open relationship, relationshipping, trans talk

I’m the Q

You are a slutpuppy“Bless your heart but you are so not a lesbian,” says S.

The fact that we can have this honest conversation is huge.
The fact that S can have her sense of humor about a hurtful point of conflict is even huger.

Until this moment, S would often wonder why I couldn’t stay attracted to her if she’s still the same fabulous person on the inside and I was in a lesbian relationship for a decade.  In her shoes, I’d wonder the same thing but the best truth I’ve got is: the attraction cooled to something tepid within me and tepid is a pretty lame concessionary temperature for a love relationship.

I nod and recollect, ” ***(my long-term ex before S) said the same thing when we were dating.”
S shakes her head and pats my own.  “It’s really LGBT-supportive and I love you for it but you are not gay.”

I concede this point.

Before S, I maintain that I fall in love with the person, not the gender.  Although that statement pretty much announces my bisexuality, by mentioning gender, I qualify being a lesbian and/or having been in a lesbian relationship.  It’s as though I can’t commit to simply being gay, even though I was in a lesbian relationship for a decade.  No wonder my long-term ex wouldn’t call me a ‘real’ lesbian; it took over half the length of that relationship before I’d say was a l-l-lesbian.  
Then we broke up.

As S transitions, I am forced to dissect how true this ‘not the gender’ assertion is.
It’s not so true.

Without a doubt, my relationship history defines me as bisexual.  However, every person I have dated since S and I have open-relationshipped and broken up has been male, which then makes me feel like a bit of a liar if I call myself bi in the present.  But the second I identify as a straight girl, I have a feeling the universe will find a way to have the last laugh.

So.

In my apparent quest to self-identify, I’ll go with queer.
I’m the Q in LGBTQ.

Because one sure thing is that my past, present and future sexual identity and experiences sure as hell (will) fall outside the hetero-defined mainstream.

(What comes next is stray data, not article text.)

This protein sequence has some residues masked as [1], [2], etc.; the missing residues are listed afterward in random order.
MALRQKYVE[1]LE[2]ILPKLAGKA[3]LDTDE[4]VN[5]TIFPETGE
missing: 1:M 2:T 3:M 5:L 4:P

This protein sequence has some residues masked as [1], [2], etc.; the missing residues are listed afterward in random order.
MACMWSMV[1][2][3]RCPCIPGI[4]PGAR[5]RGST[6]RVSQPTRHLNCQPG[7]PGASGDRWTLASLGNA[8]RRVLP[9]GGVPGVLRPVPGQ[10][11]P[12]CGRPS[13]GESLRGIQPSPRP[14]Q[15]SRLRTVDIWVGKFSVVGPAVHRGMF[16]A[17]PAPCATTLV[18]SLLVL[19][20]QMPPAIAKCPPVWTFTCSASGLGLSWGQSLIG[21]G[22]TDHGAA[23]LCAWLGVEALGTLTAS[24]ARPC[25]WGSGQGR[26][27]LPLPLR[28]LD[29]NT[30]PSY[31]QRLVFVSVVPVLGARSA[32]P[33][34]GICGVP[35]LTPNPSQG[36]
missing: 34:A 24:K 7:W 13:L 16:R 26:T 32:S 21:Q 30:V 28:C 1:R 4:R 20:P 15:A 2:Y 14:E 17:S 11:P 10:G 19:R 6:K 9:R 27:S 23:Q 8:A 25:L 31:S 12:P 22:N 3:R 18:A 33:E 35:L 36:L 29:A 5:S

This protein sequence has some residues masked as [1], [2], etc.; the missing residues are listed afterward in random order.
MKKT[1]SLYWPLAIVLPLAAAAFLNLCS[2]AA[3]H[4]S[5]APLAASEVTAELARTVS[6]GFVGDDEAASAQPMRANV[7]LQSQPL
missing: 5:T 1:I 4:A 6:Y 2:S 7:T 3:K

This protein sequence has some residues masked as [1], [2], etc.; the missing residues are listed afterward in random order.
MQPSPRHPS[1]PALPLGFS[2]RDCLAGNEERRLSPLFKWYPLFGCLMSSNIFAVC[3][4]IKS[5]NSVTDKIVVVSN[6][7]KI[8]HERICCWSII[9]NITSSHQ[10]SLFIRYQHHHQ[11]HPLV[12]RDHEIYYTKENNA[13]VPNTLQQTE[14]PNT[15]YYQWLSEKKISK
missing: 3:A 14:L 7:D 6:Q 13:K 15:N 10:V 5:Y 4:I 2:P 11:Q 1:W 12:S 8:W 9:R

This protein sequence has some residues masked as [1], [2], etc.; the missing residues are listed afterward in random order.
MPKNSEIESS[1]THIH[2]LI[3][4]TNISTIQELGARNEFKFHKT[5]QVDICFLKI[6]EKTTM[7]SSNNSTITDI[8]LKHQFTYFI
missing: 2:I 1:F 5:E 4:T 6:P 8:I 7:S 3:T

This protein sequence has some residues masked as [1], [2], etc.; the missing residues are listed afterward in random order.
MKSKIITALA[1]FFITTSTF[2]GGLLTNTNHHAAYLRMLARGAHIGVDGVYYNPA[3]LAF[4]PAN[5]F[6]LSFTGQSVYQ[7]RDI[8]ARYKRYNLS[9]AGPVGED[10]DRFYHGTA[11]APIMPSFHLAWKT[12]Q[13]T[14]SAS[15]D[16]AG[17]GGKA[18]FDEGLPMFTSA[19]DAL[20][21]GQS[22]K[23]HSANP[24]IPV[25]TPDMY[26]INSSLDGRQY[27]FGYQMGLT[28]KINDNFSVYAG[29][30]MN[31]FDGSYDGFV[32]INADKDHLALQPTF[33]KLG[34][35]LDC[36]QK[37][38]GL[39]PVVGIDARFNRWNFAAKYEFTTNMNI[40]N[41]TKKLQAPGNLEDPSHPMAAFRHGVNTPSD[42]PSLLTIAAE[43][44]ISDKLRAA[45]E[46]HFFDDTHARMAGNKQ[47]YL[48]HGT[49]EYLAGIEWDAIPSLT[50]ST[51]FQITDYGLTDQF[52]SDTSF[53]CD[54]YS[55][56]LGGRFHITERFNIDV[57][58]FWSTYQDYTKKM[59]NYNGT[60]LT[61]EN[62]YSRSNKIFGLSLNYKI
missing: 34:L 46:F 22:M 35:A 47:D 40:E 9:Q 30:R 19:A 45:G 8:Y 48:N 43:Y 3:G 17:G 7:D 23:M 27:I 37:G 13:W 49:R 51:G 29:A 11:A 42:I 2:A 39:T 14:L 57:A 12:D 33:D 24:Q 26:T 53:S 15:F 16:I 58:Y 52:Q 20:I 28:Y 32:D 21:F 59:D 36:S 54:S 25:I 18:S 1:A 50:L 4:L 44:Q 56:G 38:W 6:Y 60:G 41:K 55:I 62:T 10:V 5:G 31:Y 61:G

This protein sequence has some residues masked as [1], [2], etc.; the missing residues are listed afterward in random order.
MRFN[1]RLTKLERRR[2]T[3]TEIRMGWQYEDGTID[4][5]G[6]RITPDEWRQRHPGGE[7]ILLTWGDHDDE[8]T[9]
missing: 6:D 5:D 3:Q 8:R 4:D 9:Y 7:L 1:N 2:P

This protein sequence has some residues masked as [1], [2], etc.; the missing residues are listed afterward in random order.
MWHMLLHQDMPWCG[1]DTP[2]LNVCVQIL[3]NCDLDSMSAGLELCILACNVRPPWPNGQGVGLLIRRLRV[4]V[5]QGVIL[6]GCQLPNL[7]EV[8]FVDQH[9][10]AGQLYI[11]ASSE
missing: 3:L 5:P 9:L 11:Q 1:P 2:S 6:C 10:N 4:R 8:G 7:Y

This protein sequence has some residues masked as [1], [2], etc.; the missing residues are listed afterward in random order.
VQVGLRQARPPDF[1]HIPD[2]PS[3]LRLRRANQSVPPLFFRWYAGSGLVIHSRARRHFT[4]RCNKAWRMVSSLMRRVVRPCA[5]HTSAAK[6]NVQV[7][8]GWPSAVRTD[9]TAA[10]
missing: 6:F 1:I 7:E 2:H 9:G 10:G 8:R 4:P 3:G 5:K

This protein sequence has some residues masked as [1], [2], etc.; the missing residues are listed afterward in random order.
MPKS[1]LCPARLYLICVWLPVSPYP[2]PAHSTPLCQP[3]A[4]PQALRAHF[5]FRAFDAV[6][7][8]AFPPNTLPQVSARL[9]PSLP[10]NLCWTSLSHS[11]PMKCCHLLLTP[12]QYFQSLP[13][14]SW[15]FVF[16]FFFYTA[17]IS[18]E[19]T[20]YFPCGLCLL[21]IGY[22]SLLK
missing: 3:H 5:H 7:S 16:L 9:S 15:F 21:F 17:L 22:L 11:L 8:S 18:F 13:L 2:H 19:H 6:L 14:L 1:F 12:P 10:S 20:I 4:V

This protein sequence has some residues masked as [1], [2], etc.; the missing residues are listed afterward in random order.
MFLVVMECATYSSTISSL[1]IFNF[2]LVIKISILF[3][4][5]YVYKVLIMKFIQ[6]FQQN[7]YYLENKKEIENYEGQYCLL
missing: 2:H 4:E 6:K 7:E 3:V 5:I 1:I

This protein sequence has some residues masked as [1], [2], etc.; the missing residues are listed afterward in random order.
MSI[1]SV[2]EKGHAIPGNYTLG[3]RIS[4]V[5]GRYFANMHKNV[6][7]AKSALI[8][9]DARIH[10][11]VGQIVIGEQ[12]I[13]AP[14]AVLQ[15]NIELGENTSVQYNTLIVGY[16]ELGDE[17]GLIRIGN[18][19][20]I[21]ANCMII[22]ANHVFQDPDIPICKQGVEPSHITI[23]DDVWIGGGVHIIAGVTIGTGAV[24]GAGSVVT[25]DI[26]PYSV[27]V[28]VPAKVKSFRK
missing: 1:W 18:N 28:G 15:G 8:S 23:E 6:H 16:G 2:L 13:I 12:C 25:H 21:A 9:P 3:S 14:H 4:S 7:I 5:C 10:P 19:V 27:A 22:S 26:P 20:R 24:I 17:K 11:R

Thank. God.

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trans talk

Sex changes

Sex changeswith every relationship.
Of course it does.

And when my partner is a transsexual, the sexing definitely shifts.

I expected gay, bi or straight sexual identity exploration to happen because that’s a common part of transition.  I expected the kind of sex we had to change as she figured out said sexual identity.  What I didn’t expect was the change in sexual roles.

As a man, my BF enjoyed dominating me.
As a woman, my GF wants to be dominated.

Hmm…

I sense an incompatibility of the irreconcilable sort sprouting.  I try being more dominant.  This isn’t my natural inclination but I recall one relationship where a very experimental other wanted me (in one of many phases of said relationship) to dom-i-nate; no two ways about it.  Gosh, that was so many years ago but maybe I can embody that mindset and try it out.

Except it’s so not me.
Shit.

The dissonance in roles of dominance and submission teeter-totters our relationship, in the same way that GF figuring out whether she is straight/bi/gay does, as well as my determining how attracted I am to a physically transitioning GF.

And I have to be real.

Me: So I think we need to open relationship like you suggested because, clearly, you aren’t getting your needs met from me.
GF: Okay, obviously I’m okay with that.  But you haven’t really tried having sex with me the way I want.
Me: It’s not for lack of trying.  Really, it’s not.  Stop rolling your eyes, goddammit.  It’s just that…obviously this is far from intuitive for me.  It’s like there’s a block.
GF: Rumi, do you think all the sex I had with you was solely the way I wanted?  I had sex with you the way you wanted it.
Me: Sigh.  And oh.  It wasn’t a chore, was it?
GF: Of course not, I love you.  It was never that but it wasn’t always 100% what I wanted is all- it was a compromise.  That’s all I’m saying.

I feel like I’ve failed my GF.
I wish- I really, really wish- that I could be a different person for her, someone who could fulfill all her new and changing needs.

It’s not for lack of love.

Thing is, I can’t lie in the face of sex, sex roles or sexual attraction.
I have before and what resulted was a stupid mess.  

But that’s another story for another time.

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open relationship